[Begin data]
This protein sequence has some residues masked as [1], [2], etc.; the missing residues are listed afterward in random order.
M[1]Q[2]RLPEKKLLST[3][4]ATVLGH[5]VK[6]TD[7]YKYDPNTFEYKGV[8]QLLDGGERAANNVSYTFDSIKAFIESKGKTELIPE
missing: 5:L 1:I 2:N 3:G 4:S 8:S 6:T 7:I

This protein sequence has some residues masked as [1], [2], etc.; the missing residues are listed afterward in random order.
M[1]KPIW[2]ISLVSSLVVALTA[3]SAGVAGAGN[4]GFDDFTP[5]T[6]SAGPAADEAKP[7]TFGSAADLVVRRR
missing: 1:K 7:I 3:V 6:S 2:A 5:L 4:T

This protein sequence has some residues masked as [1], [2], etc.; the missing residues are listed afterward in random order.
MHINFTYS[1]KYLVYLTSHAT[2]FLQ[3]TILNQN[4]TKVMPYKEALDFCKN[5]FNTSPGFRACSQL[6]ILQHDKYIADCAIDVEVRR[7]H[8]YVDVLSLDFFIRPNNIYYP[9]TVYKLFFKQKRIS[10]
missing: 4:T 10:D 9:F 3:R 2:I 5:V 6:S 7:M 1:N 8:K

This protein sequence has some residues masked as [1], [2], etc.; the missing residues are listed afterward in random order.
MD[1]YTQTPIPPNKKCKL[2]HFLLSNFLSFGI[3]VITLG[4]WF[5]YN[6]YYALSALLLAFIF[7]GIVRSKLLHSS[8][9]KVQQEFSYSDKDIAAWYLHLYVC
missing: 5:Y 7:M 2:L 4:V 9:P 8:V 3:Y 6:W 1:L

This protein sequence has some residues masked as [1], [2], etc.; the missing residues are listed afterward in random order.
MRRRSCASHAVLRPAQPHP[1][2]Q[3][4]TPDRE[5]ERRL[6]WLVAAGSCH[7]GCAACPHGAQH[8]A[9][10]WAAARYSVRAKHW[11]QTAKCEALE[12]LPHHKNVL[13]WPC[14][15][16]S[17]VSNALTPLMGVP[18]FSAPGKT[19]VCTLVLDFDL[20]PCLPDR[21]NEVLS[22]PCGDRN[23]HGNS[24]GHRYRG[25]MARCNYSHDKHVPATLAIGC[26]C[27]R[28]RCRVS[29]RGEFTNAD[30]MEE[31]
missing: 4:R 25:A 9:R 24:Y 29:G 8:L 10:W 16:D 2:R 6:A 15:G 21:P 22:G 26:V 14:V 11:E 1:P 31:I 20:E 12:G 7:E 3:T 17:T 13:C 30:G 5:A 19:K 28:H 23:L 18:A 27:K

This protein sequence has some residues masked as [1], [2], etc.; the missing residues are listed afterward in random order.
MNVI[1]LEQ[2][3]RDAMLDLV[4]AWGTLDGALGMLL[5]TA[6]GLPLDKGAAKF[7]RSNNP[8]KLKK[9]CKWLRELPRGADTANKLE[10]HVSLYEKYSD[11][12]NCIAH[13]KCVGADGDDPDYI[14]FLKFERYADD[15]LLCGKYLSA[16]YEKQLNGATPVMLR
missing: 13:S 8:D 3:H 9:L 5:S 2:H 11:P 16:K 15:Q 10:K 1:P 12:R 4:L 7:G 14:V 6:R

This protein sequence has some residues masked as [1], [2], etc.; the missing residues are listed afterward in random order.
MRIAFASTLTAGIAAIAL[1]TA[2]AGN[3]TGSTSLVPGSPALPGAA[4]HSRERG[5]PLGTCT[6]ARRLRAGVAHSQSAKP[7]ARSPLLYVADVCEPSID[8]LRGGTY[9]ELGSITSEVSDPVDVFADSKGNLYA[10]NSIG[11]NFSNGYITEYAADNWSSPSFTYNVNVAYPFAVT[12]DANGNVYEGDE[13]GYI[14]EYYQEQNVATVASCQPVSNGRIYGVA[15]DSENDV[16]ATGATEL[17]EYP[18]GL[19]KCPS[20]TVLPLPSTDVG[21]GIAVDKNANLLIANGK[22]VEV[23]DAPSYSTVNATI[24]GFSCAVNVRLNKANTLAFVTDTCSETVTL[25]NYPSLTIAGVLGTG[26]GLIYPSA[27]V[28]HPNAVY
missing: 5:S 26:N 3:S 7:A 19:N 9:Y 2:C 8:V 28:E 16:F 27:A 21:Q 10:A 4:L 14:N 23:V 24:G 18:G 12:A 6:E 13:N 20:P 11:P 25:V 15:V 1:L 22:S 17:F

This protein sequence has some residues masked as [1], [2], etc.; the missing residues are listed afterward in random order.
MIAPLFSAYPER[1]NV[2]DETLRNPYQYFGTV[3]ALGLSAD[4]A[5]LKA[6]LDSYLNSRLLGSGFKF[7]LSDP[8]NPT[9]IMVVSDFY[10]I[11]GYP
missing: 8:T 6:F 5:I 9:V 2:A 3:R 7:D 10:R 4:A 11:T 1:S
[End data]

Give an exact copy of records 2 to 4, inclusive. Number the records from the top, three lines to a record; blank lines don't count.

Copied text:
This protein sequence has some residues masked as [1], [2], etc.; the missing residues are listed afterward in random order.
M[1]KPIW[2]ISLVSSLVVALTA[3]SAGVAGAGN[4]GFDDFTP[5]T[6]SAGPAADEAKP[7]TFGSAADLVVRRR
missing: 1:K 7:I 3:V 6:S 2:A 5:L 4:T

This protein sequence has some residues masked as [1], [2], etc.; the missing residues are listed afterward in random order.
MHINFTYS[1]KYLVYLTSHAT[2]FLQ[3]TILNQN[4]TKVMPYKEALDFCKN[5]FNTSPGFRACSQL[6]ILQHDKYIADCAIDVEVRR[7]H[8]YVDVLSLDFFIRPNNIYYP[9]TVYKLFFKQKRIS[10]
missing: 4:T 10:D 9:F 3:R 2:I 5:V 6:S 7:M 1:N 8:K

This protein sequence has some residues masked as [1], [2], etc.; the missing residues are listed afterward in random order.
MD[1]YTQTPIPPNKKCKL[2]HFLLSNFLSFGI[3]VITLG[4]WF[5]YN[6]YYALSALLLAFIF[7]GIVRSKLLHSS[8][9]KVQQEFSYSDKDIAAWYLHLYVC
missing: 5:Y 7:M 2:L 4:V 9:P 8:V 3:Y 6:W 1:L